Interestingly, the bearish Marko Kolanovic of JPM sees a similar downside:

  • ” …  big difference between what equities are pricing and what bonds are pricing ; … equities haven’t pulled back despite the bond market move; .. so we think we could see perhaps another 5% may be downward pressure on equity market; for some of the high beta tech market could be between 5% & 10%; .. with our S&P estimate of $205, we are kinda high, 19ish multiple which is pretty high;  when interest rates were around 5%, multiple averaged 15-16; so you could see 2-3 turns lower in the multiple which would translate into a 10% downside; year-end target is 4,200; so we get a selloff here now, perhaps retest the lows of last year; then may be Fed gets the message & signal cutting rates; .. ONLY at that point we can have a sustainable rally so we think Fed will have to cut rates for the market to rally on a sustainable basis;  .. “.

The real difference between Mark Newton, Craig Johnson and Marko Kolanovic is that the first two are talking about a rally off of Treasury rates coming down and the latter about a “sustainable rally” that requires the Fed to cut rates. 

Notice none of them are talking about what we saw this week – a big sell off in a recent darling (& the acknowledged winner in its space) and a big selloff in a dominant market share leader that has been a long term growth stock. Why did these two fall? A big cut to earnings potential going forward. Look at the first:

Investors had again fallen in love with Netflix after its terrific earnings release just a month ago. The stock jumped to a 25% ytd rally and was re-anointed as the secular leader in its space. Then this week Netflix cut its prices for its consumers in multiple countries. Boom, its market cap fell by 14% in a couple of days.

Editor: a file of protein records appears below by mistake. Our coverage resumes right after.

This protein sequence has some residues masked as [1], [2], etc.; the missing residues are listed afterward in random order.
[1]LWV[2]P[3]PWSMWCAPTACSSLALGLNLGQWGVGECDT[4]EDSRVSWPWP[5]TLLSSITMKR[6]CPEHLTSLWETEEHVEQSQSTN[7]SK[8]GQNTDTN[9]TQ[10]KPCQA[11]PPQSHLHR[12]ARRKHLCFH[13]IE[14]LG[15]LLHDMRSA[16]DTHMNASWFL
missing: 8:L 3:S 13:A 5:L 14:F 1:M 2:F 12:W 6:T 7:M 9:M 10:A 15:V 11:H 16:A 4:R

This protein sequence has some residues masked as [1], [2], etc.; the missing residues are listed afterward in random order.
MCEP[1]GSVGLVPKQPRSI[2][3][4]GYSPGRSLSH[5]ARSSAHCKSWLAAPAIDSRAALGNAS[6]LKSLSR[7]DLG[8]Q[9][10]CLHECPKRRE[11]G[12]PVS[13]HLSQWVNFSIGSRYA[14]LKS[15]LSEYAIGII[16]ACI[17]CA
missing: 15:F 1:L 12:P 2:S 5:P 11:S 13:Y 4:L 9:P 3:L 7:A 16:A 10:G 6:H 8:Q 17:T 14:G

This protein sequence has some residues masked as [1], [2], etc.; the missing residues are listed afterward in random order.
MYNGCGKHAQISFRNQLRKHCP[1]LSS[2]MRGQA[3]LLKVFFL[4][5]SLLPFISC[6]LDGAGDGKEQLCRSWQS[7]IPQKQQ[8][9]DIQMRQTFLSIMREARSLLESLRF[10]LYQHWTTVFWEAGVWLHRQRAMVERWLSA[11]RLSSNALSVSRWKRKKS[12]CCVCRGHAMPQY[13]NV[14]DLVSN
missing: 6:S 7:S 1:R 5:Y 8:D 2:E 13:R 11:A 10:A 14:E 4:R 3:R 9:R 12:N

The second stock has been a darling for years & a classic Peter Lynch stock that almost every American knows. It has been in a downtrend since last summer but, in the best manner of bulls, was described as a victim of Powell & inflation:

The technical condition of this stock is better seen in a 3-year weekly chart:

Remember what Dana Telsey said on BTV last week – “the Dollar Stores & even off-pricers where their average household incomes they were getting was under $40,000 and now consumers with $60,000 household incomes are going there; the trade down is real & that’s what impacts the March-go forward time period”. 

Our sense of smell is very basic & stops at Right Guard. Fancy expensive stuff we can’t recognize. But we kinda recognize the smell from the above action in Netflix & Domino’s. It is the smell of a trade down by the American consumer. If we are right, then we can see a semi-violent rally in Treasuries ahead (the moment labor numbers flatten out). That rally can & probably will lead to a snap-back in equities.